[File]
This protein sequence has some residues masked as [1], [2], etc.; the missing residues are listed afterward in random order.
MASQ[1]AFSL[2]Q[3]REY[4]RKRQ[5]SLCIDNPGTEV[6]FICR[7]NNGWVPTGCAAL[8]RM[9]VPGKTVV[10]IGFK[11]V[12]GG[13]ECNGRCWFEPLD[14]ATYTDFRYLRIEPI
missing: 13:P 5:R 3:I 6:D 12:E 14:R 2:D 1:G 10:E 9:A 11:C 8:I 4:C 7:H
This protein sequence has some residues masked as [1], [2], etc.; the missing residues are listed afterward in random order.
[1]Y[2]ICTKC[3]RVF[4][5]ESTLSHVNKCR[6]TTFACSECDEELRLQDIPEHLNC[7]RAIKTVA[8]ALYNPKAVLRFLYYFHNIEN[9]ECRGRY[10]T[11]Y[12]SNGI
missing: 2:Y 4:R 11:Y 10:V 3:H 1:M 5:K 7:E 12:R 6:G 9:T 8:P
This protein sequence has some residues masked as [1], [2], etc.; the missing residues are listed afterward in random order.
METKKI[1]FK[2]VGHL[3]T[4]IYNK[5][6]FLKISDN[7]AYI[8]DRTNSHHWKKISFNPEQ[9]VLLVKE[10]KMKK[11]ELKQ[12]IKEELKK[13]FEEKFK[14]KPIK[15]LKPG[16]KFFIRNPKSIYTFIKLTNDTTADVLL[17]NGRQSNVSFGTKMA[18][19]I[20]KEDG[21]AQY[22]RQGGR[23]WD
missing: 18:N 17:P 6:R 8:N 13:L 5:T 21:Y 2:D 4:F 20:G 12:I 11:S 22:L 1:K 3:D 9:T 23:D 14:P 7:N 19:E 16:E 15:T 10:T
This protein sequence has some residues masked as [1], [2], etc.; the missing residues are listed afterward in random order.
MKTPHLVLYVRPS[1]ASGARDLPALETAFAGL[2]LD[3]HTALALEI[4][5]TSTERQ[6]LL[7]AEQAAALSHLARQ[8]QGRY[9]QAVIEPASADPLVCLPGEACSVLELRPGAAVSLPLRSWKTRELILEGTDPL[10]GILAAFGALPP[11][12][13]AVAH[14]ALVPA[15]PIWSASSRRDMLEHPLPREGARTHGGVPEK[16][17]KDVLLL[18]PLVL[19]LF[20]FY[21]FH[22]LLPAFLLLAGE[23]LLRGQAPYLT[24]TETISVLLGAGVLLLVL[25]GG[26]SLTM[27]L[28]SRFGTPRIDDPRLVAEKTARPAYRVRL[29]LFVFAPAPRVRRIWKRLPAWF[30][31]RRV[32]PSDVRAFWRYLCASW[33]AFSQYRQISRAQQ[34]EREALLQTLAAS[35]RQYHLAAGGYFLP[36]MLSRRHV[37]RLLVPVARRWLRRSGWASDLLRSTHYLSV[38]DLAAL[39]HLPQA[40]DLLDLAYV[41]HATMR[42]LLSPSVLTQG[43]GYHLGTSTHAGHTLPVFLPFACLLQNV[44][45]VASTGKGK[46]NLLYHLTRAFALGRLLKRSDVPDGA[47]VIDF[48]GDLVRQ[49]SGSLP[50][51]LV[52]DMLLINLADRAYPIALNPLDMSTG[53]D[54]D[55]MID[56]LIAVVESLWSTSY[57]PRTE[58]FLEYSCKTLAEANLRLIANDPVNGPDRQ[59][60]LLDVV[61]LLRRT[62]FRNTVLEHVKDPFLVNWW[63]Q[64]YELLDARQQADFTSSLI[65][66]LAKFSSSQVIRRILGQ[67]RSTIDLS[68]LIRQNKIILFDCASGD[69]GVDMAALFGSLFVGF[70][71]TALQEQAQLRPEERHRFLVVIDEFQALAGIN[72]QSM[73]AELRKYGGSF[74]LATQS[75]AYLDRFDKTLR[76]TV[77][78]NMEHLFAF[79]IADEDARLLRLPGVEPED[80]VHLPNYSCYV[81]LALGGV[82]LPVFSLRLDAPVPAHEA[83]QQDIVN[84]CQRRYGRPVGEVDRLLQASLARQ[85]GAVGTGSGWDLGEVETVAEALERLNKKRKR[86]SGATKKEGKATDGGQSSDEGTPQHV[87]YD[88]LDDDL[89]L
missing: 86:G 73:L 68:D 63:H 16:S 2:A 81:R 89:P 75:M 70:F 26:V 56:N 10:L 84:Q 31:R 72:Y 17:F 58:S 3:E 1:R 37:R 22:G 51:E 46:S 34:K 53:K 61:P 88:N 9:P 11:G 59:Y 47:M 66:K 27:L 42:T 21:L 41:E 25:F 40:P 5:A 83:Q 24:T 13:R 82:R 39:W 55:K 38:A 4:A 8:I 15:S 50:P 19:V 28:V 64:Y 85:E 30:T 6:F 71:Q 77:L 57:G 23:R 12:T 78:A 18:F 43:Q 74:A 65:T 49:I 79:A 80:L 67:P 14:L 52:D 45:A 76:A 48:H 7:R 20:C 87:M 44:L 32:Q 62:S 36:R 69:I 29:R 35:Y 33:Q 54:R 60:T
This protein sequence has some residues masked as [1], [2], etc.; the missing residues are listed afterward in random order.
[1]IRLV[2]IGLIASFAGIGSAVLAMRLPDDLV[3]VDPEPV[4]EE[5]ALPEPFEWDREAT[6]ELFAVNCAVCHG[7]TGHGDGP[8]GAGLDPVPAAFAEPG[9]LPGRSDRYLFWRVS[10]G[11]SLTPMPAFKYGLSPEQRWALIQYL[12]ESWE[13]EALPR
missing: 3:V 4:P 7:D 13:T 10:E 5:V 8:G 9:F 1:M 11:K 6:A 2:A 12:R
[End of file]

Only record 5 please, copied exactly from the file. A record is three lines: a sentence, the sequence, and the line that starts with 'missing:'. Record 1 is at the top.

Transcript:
This protein sequence has some residues masked as [1], [2], etc.; the missing residues are listed afterward in random order.
[1]IRLV[2]IGLIASFAGIGSAVLAMRLPDDLV[3]VDPEPV[4]EE[5]ALPEPFEWDREAT[6]ELFAVNCAVCHG[7]TGHGDGP[8]GAGLDPVPAAFAEPG[9]LPGRSDRYLFWRVS[10]G[11]SLTPMPAFKYGLSPEQRWALIQYL[12]ESWE[13]EALPR
missing: 3:V 4:P 7:D 13:T 10:E 5:V 8:G 9:F 1:M 11:K 6:A 2:A 12:R